2. Fearing and avoiding doubt makes faith look like weak fiction. I have always been thankful faith comes easy to me, and there are virtues to gain in this. One is that I believe real, sincere faith creates room for questions and doubts with out fear. Fear is the enemy of faith; where fear reigns faith is surrendered. Why is it that so many of the faithful are so afraid of doubt? Is God not real? Is His Word not true? Does He not love us? If we answer yes to all of these, then even when we are completely stumped by a question the challenges the very fundamentals of what we believe, we are brave and confident in our God. Real faith is bigger than hard questions. If we fear doubt that means our faith is not sincere and that we really fear our God isn't as rock solid as we purport. I understand being afraid of doubt leading a loved one away from God, but fear will do that a lot quicker than doubt.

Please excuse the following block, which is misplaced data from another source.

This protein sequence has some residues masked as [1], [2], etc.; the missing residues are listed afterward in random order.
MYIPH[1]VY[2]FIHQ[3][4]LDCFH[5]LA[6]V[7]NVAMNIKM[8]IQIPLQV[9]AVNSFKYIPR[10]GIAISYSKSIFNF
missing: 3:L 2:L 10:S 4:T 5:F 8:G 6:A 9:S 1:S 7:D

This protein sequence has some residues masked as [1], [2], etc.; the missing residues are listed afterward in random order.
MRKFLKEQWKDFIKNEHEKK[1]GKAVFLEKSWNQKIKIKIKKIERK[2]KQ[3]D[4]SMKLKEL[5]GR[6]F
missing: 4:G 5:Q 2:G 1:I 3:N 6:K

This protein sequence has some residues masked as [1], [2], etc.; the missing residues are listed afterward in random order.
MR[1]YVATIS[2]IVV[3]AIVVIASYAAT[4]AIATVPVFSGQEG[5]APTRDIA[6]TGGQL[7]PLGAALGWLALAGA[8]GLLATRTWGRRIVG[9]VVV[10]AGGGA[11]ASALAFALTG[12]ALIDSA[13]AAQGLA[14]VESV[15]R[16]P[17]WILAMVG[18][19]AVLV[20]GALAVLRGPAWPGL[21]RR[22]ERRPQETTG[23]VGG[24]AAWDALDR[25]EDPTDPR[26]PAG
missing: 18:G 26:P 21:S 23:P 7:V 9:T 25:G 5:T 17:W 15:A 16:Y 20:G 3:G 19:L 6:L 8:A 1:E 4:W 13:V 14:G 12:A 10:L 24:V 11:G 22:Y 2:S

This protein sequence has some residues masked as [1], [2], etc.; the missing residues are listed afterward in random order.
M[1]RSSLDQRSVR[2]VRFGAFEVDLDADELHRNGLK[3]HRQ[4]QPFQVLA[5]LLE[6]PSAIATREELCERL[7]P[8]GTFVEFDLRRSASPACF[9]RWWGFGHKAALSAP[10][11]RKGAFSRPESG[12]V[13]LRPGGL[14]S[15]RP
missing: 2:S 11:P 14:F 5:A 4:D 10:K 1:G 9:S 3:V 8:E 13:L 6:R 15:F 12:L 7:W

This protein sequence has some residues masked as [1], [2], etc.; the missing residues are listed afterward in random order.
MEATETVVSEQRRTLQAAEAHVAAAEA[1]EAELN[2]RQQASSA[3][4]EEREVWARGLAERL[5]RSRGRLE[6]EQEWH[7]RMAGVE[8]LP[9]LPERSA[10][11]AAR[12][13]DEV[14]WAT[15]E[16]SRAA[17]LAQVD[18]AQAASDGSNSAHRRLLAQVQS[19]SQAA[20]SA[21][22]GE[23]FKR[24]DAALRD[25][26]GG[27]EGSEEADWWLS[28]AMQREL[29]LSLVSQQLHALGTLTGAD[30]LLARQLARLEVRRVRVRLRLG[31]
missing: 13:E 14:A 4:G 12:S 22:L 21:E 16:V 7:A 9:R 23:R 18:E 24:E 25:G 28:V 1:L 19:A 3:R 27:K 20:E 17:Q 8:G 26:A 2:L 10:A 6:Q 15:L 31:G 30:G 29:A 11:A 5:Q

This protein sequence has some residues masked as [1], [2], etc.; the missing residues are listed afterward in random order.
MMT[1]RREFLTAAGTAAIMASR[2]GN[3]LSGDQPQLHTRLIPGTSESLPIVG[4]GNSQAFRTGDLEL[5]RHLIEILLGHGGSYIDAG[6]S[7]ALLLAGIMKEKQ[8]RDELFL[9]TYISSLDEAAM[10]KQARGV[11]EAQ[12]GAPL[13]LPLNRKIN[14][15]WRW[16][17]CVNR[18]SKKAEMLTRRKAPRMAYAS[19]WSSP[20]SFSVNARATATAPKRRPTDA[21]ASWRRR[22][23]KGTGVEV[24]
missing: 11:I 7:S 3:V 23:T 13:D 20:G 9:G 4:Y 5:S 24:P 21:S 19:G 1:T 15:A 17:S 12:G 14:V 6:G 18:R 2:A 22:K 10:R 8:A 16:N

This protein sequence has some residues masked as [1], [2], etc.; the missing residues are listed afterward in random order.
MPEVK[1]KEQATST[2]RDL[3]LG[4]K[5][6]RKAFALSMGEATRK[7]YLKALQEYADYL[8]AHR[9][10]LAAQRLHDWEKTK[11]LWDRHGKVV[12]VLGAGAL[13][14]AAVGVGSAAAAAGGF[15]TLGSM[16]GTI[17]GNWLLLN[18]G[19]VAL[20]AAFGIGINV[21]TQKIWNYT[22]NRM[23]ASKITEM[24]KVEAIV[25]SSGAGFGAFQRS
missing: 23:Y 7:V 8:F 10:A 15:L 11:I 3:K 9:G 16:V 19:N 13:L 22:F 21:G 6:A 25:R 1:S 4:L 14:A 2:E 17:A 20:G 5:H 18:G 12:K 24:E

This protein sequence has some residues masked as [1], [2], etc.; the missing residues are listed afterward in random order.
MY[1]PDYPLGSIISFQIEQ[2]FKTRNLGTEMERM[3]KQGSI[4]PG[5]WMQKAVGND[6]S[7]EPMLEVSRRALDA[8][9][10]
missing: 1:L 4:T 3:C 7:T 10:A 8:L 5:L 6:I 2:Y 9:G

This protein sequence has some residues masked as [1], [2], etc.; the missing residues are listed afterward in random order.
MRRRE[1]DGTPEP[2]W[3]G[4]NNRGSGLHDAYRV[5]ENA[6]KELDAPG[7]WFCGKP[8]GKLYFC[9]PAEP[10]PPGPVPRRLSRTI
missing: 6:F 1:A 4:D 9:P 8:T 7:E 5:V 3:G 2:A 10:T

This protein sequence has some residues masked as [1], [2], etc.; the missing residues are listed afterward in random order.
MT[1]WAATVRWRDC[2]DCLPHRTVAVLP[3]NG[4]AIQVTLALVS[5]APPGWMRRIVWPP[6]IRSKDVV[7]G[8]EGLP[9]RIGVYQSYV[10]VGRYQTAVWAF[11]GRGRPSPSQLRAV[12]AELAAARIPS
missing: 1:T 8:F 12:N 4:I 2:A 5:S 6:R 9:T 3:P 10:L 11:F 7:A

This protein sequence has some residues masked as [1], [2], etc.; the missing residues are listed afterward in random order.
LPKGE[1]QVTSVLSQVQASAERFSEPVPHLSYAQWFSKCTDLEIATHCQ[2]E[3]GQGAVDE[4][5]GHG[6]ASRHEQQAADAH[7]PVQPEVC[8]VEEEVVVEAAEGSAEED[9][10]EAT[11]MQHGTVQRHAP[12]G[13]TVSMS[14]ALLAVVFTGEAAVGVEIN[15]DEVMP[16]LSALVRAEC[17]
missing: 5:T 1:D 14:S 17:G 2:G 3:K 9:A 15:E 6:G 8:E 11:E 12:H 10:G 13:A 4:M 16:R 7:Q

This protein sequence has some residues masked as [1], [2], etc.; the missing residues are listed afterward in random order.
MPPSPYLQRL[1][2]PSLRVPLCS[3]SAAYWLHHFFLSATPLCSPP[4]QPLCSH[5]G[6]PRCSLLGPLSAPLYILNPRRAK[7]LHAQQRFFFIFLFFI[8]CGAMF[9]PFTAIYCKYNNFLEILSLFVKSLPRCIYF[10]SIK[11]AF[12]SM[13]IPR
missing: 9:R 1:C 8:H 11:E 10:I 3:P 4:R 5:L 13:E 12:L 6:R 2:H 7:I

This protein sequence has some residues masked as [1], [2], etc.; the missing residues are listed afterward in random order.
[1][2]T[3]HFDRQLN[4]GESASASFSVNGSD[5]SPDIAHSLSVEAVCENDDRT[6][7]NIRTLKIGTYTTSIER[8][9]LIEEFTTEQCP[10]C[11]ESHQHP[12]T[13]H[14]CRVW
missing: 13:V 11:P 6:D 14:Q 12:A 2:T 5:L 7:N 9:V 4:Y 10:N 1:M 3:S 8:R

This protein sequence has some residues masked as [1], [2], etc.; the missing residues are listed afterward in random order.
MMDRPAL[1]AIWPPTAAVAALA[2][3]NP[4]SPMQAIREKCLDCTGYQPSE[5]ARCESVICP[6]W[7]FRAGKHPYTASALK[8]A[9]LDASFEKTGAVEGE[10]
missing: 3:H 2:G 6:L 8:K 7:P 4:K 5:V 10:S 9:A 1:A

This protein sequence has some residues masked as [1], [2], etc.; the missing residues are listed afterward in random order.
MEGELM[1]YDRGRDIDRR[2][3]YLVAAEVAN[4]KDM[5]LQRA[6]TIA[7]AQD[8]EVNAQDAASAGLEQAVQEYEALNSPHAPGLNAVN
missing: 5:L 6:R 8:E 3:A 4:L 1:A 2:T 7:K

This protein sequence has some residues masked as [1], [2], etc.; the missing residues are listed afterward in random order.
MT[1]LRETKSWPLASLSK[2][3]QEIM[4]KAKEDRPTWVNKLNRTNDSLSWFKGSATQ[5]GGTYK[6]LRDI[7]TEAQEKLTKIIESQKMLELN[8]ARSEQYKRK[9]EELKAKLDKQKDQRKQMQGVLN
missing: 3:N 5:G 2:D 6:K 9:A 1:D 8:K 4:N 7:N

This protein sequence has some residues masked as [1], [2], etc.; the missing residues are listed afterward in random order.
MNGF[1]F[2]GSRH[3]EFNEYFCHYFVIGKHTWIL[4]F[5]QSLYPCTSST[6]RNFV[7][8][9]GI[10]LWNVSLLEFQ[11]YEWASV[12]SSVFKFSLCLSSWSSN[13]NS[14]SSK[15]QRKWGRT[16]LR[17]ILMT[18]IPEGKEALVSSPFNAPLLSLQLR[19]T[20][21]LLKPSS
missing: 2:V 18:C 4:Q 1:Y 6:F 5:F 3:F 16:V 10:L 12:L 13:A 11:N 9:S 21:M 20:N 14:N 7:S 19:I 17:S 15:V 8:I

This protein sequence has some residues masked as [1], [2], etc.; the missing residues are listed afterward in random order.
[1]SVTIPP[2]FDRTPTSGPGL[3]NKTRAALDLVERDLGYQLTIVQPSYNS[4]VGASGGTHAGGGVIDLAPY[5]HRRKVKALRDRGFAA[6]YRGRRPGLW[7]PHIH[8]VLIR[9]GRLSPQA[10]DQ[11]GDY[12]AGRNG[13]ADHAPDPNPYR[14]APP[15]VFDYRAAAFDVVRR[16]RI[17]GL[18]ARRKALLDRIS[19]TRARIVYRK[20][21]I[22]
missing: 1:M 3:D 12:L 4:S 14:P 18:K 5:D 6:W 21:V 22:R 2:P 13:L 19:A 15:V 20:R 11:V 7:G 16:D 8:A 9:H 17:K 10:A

3. Fearing doubt has created a culture of ignorance and intolerance that is ugly to the rest of the world. In our efforts to avoid doubt and protect western, traditional Christian thought, sometimes we avoid truth and evidence. We come up with faith based arguments against scientifically proven things. Sometimes we cringe when we hear some one, especially a fellow Christian, propose the idea that maybe the scientists aren't just godless heathens, maybe the earth really is millions of years old and maybe macro evolution was a part of it all. We fight and judge this because that doesn't line up with how we were taught to interpret Genesis 1 and 2. But a lot of us don't that the creation account in Genesis is written in the form of Hebrew poetry while most the rest of Genesis is written as a historical narrative. It's more like a song proclaiming God's creativity and no one reads songs and takes it literally; which means there's biblical room for belief in God using evolution to carry out His creation and that the earth is, in fact, very old. Now, I'm not saying this is how it went down, I'm not saying I believe in a old earth or in evolution, to be honest I don't know where I stand here. But I do know that if we chose to be ignorant on scientifically proven issues instead of educating ourselves and having gracious conversations, we will contribute to the deconstruction of Christian faith. As Galileo warned the church, one must be careful when interpreting the bible in a way that directly conflicts with science, as creation too is "God's Word." And, as Greg Boyd puts it, "If there are ways of interpreting scripture that don't conflict with science, shouldn't we look into that?"